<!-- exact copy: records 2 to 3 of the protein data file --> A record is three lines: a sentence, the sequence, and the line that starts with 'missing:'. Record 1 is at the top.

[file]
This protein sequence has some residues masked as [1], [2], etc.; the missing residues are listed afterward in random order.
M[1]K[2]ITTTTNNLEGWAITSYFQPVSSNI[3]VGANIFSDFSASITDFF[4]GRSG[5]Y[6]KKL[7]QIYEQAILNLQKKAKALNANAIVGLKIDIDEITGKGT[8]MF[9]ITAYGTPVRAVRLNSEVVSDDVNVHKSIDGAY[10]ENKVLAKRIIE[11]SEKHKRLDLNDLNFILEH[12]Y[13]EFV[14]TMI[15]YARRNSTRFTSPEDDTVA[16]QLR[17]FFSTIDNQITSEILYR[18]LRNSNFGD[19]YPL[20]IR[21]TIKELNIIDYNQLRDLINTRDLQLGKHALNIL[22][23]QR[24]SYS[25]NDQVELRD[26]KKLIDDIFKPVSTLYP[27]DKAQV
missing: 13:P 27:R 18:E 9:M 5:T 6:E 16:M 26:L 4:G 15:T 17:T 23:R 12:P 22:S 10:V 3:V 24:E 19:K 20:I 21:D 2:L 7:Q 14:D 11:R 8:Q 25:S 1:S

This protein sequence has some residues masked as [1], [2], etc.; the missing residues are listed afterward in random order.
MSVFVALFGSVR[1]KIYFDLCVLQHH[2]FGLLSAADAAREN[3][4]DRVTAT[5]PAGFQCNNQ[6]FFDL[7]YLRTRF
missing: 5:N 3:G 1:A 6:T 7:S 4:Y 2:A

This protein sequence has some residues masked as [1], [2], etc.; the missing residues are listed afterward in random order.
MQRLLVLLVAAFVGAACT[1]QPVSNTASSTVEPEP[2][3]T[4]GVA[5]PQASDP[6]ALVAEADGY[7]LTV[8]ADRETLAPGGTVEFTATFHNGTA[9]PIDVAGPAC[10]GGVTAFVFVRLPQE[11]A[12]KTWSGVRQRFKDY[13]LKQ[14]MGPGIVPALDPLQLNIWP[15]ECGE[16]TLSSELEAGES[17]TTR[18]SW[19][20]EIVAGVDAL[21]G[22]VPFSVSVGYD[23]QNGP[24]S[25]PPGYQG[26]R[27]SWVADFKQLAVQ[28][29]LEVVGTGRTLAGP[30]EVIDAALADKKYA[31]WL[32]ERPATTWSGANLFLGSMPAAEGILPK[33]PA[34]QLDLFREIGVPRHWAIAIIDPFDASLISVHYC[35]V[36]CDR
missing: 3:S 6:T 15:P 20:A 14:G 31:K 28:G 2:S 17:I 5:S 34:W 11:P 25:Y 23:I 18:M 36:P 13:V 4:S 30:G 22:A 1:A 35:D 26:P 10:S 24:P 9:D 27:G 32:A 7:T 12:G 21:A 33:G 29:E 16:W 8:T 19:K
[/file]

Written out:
This protein sequence has some residues masked as [1], [2], etc.; the missing residues are listed afterward in random order.
MSVFVALFGSVR[1]KIYFDLCVLQHH[2]FGLLSAADAAREN[3][4]DRVTAT[5]PAGFQCNNQ[6]FFDL[7]YLRTRF
missing: 5:N 3:G 1:A 6:T 7:S 4:Y 2:A

This protein sequence has some residues masked as [1], [2], etc.; the missing residues are listed afterward in random order.
MQRLLVLLVAAFVGAACT[1]QPVSNTASSTVEPEP[2][3]T[4]GVA[5]PQASDP[6]ALVAEADGY[7]LTV[8]ADRETLAPGGTVEFTATFHNGTA[9]PIDVAGPAC[10]GGVTAFVFVRLPQE[11]A[12]KTWSGVRQRFKDY[13]LKQ[14]MGPGIVPALDPLQLNIWP[15]ECGE[16]TLSSELEAGES[17]TTR[18]SW[19][20]EIVAGVDAL[21]G[22]VPFSVSVGYD[23]QNGP[24]S[25]PPGYQG[26]R[27]SWVADFKQLAVQ[28][29]LEVVGTGRTLAGP[30]EVIDAALADKKYA[31]WL[32]ERPATTWSGANLFLGSMPAAEGILPK[33]PA[34]QLDLFREIGVPRHWAIAIIDPFDASLISVHYC[35]V[36]CDR
missing: 3:S 6:T 15:P 20:A 14:G 31:K 28:G 2:S 17:I 5:S 34:W 11:P 25:Y 23:I 18:M 36:P 13:V 4:S 30:G 22:A 1:A 35:D 26:P 10:S 24:P 9:D 27:G 32:A 7:T 12:G 21:A 33:G 29:E 16:W 8:T 19:K